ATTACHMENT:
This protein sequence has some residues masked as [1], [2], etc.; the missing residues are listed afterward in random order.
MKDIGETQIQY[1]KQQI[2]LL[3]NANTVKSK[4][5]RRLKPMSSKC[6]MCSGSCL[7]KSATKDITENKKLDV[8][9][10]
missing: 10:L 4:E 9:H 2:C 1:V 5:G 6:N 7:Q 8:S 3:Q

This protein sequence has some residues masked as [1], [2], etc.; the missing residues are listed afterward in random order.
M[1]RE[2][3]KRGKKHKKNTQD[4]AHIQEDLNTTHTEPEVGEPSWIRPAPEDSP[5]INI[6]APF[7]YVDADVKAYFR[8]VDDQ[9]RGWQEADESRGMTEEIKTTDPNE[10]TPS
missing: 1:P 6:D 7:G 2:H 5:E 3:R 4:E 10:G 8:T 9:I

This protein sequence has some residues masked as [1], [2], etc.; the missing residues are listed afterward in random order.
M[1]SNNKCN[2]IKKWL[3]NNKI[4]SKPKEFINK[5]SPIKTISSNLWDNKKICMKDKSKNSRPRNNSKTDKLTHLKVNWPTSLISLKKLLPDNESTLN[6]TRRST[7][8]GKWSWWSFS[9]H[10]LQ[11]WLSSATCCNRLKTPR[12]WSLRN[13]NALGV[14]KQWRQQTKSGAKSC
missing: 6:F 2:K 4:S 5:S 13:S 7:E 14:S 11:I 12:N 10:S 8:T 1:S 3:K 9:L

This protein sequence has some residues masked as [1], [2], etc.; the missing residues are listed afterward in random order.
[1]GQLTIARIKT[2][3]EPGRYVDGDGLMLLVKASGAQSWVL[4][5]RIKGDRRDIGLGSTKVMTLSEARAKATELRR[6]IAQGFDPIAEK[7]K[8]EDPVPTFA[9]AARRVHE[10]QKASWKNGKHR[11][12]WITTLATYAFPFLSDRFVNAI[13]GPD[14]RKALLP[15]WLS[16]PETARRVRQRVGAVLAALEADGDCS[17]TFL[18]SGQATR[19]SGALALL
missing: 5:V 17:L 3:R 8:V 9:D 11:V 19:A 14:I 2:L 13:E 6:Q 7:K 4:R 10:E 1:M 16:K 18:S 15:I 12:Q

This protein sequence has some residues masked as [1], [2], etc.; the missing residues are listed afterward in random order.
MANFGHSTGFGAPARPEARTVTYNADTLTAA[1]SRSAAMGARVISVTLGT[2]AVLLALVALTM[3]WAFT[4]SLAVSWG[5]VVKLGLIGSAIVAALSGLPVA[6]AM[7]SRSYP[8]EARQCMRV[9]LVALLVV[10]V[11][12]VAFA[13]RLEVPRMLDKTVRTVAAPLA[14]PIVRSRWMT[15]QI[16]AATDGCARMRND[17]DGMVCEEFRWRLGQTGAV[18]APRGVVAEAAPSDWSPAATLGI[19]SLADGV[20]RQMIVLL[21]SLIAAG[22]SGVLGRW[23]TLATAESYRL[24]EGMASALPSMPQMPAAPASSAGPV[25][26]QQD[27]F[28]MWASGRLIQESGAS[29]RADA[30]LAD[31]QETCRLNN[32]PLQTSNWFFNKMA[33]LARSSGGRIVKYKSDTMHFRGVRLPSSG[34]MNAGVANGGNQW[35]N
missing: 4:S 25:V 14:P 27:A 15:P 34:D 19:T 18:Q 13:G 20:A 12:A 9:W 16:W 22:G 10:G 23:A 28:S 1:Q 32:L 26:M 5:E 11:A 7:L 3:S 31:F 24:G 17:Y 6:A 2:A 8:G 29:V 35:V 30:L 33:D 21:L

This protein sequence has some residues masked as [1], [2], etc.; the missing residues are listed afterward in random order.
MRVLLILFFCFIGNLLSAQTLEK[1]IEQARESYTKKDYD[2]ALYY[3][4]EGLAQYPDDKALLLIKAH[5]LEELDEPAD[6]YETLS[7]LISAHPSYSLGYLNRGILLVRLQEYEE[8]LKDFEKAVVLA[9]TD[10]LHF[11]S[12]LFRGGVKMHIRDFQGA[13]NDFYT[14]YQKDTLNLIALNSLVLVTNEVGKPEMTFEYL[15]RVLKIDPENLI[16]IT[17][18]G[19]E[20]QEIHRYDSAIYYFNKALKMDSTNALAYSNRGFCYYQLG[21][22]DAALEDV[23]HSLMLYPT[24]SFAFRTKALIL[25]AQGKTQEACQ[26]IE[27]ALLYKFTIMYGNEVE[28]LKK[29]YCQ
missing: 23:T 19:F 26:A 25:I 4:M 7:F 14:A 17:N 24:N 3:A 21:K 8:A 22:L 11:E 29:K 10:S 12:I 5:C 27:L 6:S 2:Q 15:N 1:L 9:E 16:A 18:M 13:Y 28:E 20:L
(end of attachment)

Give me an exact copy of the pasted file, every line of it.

This protein sequence has some residues masked as [1], [2], etc.; the missing residues are listed afterward in random order.
MKDIGETQIQY[1]KQQI[2]LL[3]NANTVKSK[4][5]RRLKPMSSKC[6]MCSGSCL[7]KSATKDITENKKLDV[8][9][10]
missing: 10:L 4:E 9:H 2:C 1:V 5:G 6:N 7:Q 8:S 3:Q

This protein sequence has some residues masked as [1], [2], etc.; the missing residues are listed afterward in random order.
M[1]RE[2][3]KRGKKHKKNTQD[4]AHIQEDLNTTHTEPEVGEPSWIRPAPEDSP[5]INI[6]APF[7]YVDADVKAYFR[8]VDDQ[9]RGWQEADESRGMTEEIKTTDPNE[10]TPS
missing: 1:P 6:D 7:G 2:H 5:E 3:R 4:E 10:G 8:T 9:I

This protein sequence has some residues masked as [1], [2], etc.; the missing residues are listed afterward in random order.
M[1]SNNKCN[2]IKKWL[3]NNKI[4]SKPKEFINK[5]SPIKTISSNLWDNKKICMKDKSKNSRPRNNSKTDKLTHLKVNWPTSLISLKKLLPDNESTLN[6]TRRST[7][8]GKWSWWSFS[9]H[10]LQ[11]WLSSATCCNRLKTPR[12]WSLRN[13]NALGV[14]KQWRQQTKSGAKSC
missing: 6:F 2:K 4:S 5:S 13:S 7:E 14:S 11:I 12:N 10:S 8:T 1:S 3:K 9:L

This protein sequence has some residues masked as [1], [2], etc.; the missing residues are listed afterward in random order.
[1]GQLTIARIKT[2][3]EPGRYVDGDGLMLLVKASGAQSWVL[4][5]RIKGDRRDIGLGSTKVMTLSEARAKATELRR[6]IAQGFDPIAEK[7]K[8]EDPVPTFA[9]AARRVHE[10]QKASWKNGKHR[11][12]WITTLATYAFPFLSDRFVNAI[13]GPD[14]RKALLP[15]WLS[16]PETARRVRQRVGAVLAALEADGDCS[17]TFL[18]SGQATR[19]SGALALL
missing: 5:V 17:L 3:R 8:V 9:D 11:V 19:A 14:I 2:L 13:E 6:Q 7:K 4:R 10:E 1:M 16:K 18:S 15:I 12:Q

This protein sequence has some residues masked as [1], [2], etc.; the missing residues are listed afterward in random order.
MANFGHSTGFGAPARPEARTVTYNADTLTAA[1]SRSAAMGARVISVTLGT[2]AVLLALVALTM[3]WAFT[4]SLAVSWG[5]VVKLGLIGSAIVAALSGLPVA[6]AM[7]SRSYP[8]EARQCMRV[9]LVALLVV[10]V[11][12]VAFA[13]RLEVPRMLDKTVRTVAAPLA[14]PIVRSRWMT[15]QI[16]AATDGCARMRND[17]DGMVCEEFRWRLGQTGAV[18]APRGVVAEAAPSDWSPAATLGI[19]SLADGV[20]RQMIVLL[21]SLIAAG[22]SGVLGRW[23]TLATAESYRL[24]EGMASALPSMPQMPAAPASSAGPV[25][26]QQD[27]F[28]MWASGRLIQESGAS[29]RADA[30]LAD[31]QETCRLNN[32]PLQTSNWFFNKMA[33]LARSSGGRIVKYKSDTMHFRGVRLPSSG[34]MNAGVANGGNQW[35]N
missing: 4:S 25:V 14:P 27:A 15:P 34:D 19:T 18:Q 13:G 20:A 12:A 9:W 16:W 22:G 10:G 23:A 28:S 1:Q 32:L 26:M 5:E 11:A 7:L 3:S 31:F 24:G 17:Y 6:A 2:A 8:G 29:V 35:V 30:L 33:D 21:L

This protein sequence has some residues masked as [1], [2], etc.; the missing residues are listed afterward in random order.
MRVLLILFFCFIGNLLSAQTLEK[1]IEQARESYTKKDYD[2]ALYY[3][4]EGLAQYPDDKALLLIKAH[5]LEELDEPAD[6]YETLS[7]LISAHPSYSLGYLNRGILLVRLQEYEE[8]LKDFEKAVVLA[9]TD[10]LHF[11]S[12]LFRGGVKMHIRDFQGA[13]NDFYT[14]YQKDTLNLIALNSLVLVTNEVGKPEMTFEYL[15]RVLKIDPENLI[16]IT[17][18]G[19]E[20]QEIHRYDSAIYYFNKALKMDSTNALAYSNRGFCYYQLG[21][22]DAALEDV[23]HSLMLYPT[24]SFAFRTKALIL[25]AQGKTQEACQ[26]IE[27]ALLYKFTIMYGNEVE[28]LKK[29]YCQ
missing: 23:T 19:F 26:A 25:I 4:M 7:F 14:A 17:N 24:N 3:A 21:K 8:A 22:L 11:E 29:K 10:S 12:I 5:C 27:L 6:S 2:Q 15:N 1:L 9:E 16:A 18:M 13:Y 28:E 20:L